"IF I could turn back time," sang Cher.
Life can be like that: just ask bankrupt mining magnate Nathan Tinkler.
Lamenting on decisions he's ended up regretting, Tinkler reckons if he could have his time again, he would have given it all away at 32, before he became Australia's youngest billionaire.
The former Upper Hunter "pit leco" wishes he'd opted out before he hit the high life, saying he should have found a beach and "disappeared".
The former owner of the Newcastle Knights and Newcastle Jets says he should have retired before the horse racing empire, private jets and multi-million dollar property deals.
"I wish I'd told myself: 'stop, retire, pick a beach'," Tinkler told The Australian this week.
"That period of my life after that, I met some of the worst people that anybody could ever have to deal with. I just wish I packed up and went home."
A one-time star of Australian rich lists, Tinkler now lives in Singapore.
But it seems Tinkler not only wants to turn back time, he also wants to re-write the history books.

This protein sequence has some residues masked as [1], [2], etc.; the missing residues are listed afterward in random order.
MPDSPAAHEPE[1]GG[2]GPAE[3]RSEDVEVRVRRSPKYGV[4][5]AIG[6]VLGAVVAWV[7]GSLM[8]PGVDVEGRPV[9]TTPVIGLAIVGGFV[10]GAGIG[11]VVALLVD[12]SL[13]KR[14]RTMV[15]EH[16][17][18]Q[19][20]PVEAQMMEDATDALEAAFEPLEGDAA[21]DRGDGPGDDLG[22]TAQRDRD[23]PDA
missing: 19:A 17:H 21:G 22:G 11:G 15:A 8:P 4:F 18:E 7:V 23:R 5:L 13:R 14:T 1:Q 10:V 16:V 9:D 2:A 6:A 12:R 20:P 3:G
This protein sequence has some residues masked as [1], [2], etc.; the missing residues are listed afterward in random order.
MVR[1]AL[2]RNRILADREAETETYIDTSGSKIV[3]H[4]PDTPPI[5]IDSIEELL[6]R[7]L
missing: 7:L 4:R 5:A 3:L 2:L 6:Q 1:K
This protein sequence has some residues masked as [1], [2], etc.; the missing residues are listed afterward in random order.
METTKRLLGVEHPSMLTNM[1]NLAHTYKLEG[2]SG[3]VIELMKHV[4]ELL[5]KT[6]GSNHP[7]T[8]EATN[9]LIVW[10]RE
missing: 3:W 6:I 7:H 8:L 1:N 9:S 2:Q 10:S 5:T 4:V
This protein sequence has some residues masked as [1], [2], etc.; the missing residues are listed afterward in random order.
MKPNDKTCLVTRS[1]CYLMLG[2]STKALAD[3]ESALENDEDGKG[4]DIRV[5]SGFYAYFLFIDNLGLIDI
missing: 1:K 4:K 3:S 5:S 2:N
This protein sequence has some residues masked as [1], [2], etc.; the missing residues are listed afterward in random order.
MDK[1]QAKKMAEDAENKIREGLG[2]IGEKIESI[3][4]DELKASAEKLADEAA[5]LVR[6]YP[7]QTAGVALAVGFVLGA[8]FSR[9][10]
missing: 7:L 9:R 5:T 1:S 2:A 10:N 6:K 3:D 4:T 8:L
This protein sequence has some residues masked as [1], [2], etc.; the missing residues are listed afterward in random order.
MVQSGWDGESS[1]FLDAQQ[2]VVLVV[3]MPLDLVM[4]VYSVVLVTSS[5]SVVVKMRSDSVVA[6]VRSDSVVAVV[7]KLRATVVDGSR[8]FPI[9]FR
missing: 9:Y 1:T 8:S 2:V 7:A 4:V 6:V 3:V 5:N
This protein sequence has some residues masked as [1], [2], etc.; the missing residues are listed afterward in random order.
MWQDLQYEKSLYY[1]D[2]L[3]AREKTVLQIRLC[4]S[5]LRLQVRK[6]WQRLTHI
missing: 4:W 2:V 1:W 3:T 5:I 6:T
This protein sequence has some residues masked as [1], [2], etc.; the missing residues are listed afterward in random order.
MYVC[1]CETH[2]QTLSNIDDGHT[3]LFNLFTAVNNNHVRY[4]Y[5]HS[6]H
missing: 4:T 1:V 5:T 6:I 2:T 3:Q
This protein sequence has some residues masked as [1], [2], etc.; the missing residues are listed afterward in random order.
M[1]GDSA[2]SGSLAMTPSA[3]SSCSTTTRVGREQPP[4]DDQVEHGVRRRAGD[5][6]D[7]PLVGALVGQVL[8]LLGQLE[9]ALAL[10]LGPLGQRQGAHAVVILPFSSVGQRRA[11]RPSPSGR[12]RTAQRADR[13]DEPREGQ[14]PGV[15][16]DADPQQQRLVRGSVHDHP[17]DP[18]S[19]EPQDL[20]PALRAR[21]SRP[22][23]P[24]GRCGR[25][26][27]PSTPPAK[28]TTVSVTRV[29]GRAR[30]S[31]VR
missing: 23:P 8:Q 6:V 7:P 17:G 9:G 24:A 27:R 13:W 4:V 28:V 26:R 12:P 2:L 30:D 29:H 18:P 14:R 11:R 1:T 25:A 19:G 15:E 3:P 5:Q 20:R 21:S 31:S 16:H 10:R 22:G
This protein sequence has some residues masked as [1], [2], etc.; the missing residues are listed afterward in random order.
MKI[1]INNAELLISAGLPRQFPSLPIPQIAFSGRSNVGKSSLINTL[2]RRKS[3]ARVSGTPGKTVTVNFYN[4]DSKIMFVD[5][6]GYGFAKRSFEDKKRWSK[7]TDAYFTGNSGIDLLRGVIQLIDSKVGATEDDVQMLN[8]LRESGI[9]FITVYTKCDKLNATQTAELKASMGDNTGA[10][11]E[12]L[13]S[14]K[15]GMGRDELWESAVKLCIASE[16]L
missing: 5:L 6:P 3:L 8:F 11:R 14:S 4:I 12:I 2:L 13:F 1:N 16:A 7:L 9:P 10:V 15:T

At odds with the public record that shows a history littered with stories of debts owing and people burnt, Tinkler has adopted the well-trodden tale of blaming the media.
"I lost my own money. And yet the media were trying to portray it like I just left this whole trail of creditors, and all these people unpaid. It's all bulls...t."
He points to his short-lived ownership of the Knights and Jets as evidence of the media's spite.
"I still haven't taken a dollar out of it, my money only went one way, and that was in," he said.
"For that to be portrayed negatively, it really made me stand back and go: 'Wow'. But it wasn't the people of Newcastle. That was the media."
IN THE NEWS:
Having a whale of a time
It was a bumper weekend for whale watching cruise operators in Port Stephens over the Queen's Birthday long weekend.
Imagine Cruises owner Frank Future said that the fine, sunny weather and the abundance of whales on their northern migration had attracted visitors in their thousands to sample many of the Port's alluring attractions. Mr Future said around 75 per cent of patrons had used their discover vouchers and that there was every indication the crowds would be again flocking to Port Stephens, vouchers in hand, for the July school holidays.
"The most recent surveys suggest there are in excess of 30,000 humpback whales making the annual migration. Their population is thriving and what's more they are in good health, we haven't seen any sick ones."
He said that the whales' playful nature had attracted a growing number of photographers and photo groups.
- with Ellie-Marie Watts
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